Opened 14 months ago

Closed 14 months ago

Last modified 14 months ago

#8802 closed bug (invalid)

createProcess implictlitly escapes and quotes command line parameters

Reported by: jstolarek Owned by:
Priority: high Milestone: 7.8.1
Component: libraries/process Version: 7.9
Keywords: Cc:
Operating System: Linux Architecture: Unknown/Multiple
Type of failure: Runtime crash Test Case:
Blocked By: Blocking:
Related Tickets: Differential Revisions:

Description

I've just run into severe usability issue with the process library. It turns out that it performs quoting and escaping of command line parameters. The result is that it is impossible to run many shell commands that contain "unsafe" characters:

diff <(echo $ENV_FOO) <(echo $ENV_BAR)
awk 'NR<=10' Foo.txt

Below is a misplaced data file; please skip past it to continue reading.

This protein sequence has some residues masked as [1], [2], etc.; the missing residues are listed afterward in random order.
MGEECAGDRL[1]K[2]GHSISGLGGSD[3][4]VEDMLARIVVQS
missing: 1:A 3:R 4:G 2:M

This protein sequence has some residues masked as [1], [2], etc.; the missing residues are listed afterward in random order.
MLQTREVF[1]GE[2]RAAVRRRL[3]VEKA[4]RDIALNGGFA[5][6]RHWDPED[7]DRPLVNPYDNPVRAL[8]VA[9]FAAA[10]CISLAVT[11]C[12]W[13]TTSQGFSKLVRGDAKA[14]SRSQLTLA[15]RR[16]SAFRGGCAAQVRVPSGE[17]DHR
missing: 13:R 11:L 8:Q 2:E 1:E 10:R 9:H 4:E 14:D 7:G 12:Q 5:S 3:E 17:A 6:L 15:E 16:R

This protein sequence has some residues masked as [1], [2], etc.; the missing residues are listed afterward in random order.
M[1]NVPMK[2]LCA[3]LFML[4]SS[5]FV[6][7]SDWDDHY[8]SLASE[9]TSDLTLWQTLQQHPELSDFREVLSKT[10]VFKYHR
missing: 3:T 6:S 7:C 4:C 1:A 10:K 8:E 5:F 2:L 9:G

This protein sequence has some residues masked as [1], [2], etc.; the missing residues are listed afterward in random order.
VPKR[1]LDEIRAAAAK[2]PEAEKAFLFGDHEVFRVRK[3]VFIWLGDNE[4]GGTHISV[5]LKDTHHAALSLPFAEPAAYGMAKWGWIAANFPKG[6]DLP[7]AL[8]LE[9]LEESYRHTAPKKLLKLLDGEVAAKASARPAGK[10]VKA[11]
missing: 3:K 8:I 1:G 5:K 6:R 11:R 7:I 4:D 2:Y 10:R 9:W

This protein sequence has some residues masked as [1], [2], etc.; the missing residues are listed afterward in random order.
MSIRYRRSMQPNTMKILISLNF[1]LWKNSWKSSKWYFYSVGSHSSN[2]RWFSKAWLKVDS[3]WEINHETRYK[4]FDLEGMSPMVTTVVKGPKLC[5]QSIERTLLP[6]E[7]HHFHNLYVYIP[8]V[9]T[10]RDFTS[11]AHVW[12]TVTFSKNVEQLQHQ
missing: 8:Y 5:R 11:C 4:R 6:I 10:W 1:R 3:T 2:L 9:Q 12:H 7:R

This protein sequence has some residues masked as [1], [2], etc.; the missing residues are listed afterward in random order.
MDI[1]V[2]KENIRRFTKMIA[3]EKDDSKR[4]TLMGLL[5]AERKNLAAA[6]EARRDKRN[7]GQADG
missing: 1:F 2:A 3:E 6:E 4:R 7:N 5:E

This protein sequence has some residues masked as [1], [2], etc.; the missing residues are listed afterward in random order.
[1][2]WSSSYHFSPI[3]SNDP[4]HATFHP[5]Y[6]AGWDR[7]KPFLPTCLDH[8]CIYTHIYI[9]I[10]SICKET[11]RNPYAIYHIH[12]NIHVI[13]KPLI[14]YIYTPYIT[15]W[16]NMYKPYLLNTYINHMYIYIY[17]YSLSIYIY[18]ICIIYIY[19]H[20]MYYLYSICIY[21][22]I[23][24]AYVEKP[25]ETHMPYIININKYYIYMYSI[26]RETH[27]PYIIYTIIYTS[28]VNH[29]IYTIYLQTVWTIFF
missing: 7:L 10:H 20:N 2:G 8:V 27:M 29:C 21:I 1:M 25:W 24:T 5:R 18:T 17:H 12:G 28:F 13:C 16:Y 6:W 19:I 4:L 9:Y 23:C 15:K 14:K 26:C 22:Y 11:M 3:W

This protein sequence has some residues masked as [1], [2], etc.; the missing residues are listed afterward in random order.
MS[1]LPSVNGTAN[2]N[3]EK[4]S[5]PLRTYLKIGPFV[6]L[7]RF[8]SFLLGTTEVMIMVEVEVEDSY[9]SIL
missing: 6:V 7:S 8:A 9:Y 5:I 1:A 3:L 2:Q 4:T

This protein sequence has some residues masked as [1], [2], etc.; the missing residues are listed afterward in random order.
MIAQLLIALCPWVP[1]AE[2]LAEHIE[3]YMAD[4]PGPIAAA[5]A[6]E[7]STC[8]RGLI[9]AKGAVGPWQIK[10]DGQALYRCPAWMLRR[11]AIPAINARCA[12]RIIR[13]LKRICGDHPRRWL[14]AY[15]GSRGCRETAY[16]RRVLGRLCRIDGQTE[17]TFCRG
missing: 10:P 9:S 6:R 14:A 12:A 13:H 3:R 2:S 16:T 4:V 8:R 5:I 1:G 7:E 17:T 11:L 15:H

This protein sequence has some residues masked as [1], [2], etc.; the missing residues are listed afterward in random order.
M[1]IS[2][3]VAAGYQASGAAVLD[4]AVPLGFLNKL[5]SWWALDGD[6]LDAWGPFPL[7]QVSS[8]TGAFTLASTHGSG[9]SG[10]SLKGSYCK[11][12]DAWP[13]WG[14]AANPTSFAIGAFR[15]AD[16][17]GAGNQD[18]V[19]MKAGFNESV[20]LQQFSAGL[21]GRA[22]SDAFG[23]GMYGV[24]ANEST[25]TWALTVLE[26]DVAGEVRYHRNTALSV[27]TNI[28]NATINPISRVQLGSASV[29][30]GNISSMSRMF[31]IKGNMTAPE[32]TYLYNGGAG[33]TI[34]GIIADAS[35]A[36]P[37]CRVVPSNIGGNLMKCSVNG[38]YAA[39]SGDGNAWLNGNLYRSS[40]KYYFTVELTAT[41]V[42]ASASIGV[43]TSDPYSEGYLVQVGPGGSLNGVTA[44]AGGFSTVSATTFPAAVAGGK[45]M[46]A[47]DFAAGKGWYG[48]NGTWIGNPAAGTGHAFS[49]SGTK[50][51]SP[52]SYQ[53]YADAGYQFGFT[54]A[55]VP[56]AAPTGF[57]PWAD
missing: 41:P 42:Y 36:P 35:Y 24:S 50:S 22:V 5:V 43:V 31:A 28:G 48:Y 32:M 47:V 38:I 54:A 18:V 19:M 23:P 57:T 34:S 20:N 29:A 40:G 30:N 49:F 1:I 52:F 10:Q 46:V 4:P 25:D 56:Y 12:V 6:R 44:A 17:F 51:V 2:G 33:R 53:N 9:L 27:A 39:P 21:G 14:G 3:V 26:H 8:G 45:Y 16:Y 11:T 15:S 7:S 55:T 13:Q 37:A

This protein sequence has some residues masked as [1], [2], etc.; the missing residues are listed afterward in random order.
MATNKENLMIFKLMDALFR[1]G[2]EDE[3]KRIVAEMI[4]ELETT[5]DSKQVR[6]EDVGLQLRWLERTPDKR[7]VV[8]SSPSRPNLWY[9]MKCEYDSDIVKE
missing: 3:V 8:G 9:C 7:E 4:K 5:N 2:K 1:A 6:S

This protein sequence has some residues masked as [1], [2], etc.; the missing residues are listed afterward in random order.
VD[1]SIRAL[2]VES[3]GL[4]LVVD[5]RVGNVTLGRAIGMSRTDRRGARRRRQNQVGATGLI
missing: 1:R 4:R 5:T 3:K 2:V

because they are turned into some nonsense. The culprit is translate function in libraries/process/System/Process/Internal.hs. I'm not fixing this myself as I assume there was some motivation behind escaping and quoting. I'm assigning high priority as it makes impossible to create shell processes correctly.

Attachments (1)

T8802.hs (681 bytes) - added by jstolarek 14 months ago.
Failing call to diff

Download all attachments as: .zip

Change History (9)

comment:1 Changed 14 months ago by nomeata

I guess you talking about runCommand (which goes via the shell), and not runProcess (which executes programs directly)?

comment:2 Changed 14 months ago by jstolarek

I am thinking about createProcess. Both runCommand and runProcess are planned to be deprecated (haddock documentation already lists them in section "Old deprecated functions").

comment:3 follow-up: Changed 14 months ago by nomeata

I see. But the translate function is only used on Windows, for reasons explained in -- Escaping commands for shells in System.Process.Internals – is your bug report about Windows? Can you maybe give a concrete example of what should work and does not, so that it can be turned into a testcase?